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Review
, 109 (1-2), 105-11

Common Mechanisms of Y Chromosome Evolution

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Review

Common Mechanisms of Y Chromosome Evolution

M Steinemann et al. Genetica.

Abstract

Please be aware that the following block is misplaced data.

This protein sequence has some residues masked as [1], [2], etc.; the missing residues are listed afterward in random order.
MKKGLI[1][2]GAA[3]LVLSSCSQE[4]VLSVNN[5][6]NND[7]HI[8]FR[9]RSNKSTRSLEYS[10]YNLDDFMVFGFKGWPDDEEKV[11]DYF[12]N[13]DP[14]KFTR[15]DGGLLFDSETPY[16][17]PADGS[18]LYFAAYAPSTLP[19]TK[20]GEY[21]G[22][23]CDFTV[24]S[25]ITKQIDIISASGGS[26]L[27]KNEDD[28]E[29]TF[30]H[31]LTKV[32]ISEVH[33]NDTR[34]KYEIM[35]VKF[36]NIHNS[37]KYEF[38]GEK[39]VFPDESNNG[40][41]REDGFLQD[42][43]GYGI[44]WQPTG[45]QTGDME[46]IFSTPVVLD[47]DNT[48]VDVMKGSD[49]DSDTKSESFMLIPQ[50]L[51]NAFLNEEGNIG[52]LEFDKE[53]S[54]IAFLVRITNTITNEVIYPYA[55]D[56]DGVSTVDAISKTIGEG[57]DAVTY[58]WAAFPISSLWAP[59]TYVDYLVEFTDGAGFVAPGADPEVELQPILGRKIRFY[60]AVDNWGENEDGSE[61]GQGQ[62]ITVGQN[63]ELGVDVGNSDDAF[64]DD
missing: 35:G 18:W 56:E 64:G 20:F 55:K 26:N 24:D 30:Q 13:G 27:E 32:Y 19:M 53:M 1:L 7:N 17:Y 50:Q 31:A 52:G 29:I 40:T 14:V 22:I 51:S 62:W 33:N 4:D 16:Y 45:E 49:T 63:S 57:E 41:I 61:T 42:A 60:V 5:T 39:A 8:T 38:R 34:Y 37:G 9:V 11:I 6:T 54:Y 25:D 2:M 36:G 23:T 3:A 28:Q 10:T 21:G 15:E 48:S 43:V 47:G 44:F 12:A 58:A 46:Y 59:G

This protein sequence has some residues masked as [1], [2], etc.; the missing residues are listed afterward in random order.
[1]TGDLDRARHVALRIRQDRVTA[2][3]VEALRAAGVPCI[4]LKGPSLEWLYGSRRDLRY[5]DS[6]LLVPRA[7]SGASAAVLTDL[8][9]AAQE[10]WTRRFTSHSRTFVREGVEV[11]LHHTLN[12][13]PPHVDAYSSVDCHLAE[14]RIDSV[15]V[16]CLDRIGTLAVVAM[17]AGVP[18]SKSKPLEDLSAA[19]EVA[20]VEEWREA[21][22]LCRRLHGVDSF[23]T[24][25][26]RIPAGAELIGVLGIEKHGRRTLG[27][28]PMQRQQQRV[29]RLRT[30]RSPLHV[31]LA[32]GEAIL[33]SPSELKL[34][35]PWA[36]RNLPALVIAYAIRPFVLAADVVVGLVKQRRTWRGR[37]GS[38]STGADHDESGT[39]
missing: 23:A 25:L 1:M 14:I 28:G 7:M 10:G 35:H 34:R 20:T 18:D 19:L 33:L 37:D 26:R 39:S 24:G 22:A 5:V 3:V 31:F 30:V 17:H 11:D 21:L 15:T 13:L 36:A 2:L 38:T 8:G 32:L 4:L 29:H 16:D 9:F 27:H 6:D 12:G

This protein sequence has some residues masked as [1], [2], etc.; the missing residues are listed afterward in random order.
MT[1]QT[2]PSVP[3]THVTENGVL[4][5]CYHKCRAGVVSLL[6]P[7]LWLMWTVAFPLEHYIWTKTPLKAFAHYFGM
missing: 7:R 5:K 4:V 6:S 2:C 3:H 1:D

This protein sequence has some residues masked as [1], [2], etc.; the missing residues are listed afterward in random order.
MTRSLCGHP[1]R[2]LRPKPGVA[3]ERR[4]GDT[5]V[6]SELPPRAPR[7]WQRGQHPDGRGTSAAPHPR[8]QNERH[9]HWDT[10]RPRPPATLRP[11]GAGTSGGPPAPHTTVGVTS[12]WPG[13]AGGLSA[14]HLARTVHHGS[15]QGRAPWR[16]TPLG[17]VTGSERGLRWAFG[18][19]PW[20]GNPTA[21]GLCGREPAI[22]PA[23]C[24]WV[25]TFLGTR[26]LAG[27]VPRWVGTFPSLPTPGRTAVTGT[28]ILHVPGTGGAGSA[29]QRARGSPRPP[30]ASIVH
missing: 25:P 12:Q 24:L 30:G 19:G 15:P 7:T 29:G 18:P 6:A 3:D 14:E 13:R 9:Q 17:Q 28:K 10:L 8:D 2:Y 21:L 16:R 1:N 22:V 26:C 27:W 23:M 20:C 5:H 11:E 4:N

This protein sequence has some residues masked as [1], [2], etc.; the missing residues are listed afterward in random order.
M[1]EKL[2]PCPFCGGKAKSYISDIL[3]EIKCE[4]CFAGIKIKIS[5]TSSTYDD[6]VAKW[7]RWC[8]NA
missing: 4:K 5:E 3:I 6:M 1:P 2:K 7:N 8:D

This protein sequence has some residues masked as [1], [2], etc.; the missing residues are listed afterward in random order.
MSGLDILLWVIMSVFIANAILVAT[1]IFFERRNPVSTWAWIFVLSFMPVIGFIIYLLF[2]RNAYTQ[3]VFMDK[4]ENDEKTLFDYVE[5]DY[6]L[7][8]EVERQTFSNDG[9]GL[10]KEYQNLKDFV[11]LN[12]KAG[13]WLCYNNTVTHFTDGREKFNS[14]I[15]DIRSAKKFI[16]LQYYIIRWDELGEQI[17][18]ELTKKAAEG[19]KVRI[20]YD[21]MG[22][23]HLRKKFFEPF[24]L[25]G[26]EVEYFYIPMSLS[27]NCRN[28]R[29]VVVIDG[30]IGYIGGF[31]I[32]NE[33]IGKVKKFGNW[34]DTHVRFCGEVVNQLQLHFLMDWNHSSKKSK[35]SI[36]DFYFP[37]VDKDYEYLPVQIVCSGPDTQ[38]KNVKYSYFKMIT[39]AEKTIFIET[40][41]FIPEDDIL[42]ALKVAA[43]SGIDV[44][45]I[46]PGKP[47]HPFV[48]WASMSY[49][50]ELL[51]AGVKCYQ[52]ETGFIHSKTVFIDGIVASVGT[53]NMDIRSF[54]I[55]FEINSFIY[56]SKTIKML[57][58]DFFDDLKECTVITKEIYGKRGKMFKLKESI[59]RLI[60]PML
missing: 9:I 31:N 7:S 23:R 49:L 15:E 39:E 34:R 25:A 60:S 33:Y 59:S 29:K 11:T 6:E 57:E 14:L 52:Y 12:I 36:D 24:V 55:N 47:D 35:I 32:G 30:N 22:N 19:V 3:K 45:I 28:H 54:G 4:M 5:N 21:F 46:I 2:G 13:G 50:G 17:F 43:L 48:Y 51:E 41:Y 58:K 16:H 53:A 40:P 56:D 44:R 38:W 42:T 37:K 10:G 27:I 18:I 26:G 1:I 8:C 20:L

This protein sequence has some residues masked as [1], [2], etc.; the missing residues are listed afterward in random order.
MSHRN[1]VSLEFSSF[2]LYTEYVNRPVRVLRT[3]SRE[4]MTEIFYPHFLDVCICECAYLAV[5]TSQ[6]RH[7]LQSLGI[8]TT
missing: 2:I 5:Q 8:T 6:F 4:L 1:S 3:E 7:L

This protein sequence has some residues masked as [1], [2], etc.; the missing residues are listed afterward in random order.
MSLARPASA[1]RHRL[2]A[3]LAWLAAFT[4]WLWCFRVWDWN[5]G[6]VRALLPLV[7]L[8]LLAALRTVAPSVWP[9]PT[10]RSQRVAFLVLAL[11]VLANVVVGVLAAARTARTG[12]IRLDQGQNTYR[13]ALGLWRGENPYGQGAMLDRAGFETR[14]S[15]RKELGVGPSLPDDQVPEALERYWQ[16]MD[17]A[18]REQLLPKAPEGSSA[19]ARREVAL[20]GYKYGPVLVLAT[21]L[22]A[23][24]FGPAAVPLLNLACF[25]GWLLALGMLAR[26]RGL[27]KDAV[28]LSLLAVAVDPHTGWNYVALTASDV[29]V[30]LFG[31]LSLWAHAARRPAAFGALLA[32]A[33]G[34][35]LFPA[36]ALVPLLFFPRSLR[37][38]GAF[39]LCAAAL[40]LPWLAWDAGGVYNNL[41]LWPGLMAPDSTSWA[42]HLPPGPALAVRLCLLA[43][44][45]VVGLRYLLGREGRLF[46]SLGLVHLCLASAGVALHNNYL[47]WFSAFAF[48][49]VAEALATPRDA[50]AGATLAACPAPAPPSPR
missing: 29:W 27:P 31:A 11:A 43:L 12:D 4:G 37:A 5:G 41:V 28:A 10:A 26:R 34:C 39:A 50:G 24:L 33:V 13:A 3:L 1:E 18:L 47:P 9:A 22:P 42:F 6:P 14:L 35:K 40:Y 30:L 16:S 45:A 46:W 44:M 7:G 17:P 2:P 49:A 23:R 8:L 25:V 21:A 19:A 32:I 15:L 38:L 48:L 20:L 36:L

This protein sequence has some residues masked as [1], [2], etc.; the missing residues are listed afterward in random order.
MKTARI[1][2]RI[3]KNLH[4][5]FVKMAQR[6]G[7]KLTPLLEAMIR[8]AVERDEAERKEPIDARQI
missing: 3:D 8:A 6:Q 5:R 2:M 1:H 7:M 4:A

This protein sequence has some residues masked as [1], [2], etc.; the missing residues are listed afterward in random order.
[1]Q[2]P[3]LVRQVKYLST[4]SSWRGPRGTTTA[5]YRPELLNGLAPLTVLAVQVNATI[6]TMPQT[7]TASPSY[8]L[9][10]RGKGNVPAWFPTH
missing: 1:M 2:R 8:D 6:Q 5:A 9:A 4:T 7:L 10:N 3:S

Y chromosome evolution is characterized by the expansion of genetic inertness along the Y chromosome and changes in the chromosome structure, especially the tendency of becoming heterochromatic. It is generally assumed that the sex chromosome pair has developed from a pair of homologues. In an evolutionary process the proto-Y-chromosome, with a very short differential segment, develops in its final stage into a completely heterochromatic and to a great extends genetically eroded Y chromosome. The constraints evolving the Y chromosome have been the objects of speculation since the discovery of sex chromosomes. Several models have been suggested. We use the exceptional situation of the neo-Y in Drosophila miranda to analyze the molecular process in progress involved in Y chromosome evolution. We suggest that the first steps in the switch from a euchromatic proto-Y-chromosome into a completely heterochromatic Y chromosome are driven by the accumulation of transposable elements, especially retrotransposons inserted along the evolving nonrecombining part of the Y chromosome. In this evolutionary process trapping and accumulation of retrotransposons on the proto-Y-chromosome should lead to conformational changes that are responsible for successive silencing of euchromatic genes, both intact or already mutated ones and eventually transform functionally euchromatic domains into genetically inert heterochromatin. Accumulation of further mutations, deletions, and duplications followed by the evolution and expansion of tandem repetitive sequence motifs of high copy number (satellite sequences) together with a few vital genes for male fertility will then represent the final state of the degenerated Y chromosome.

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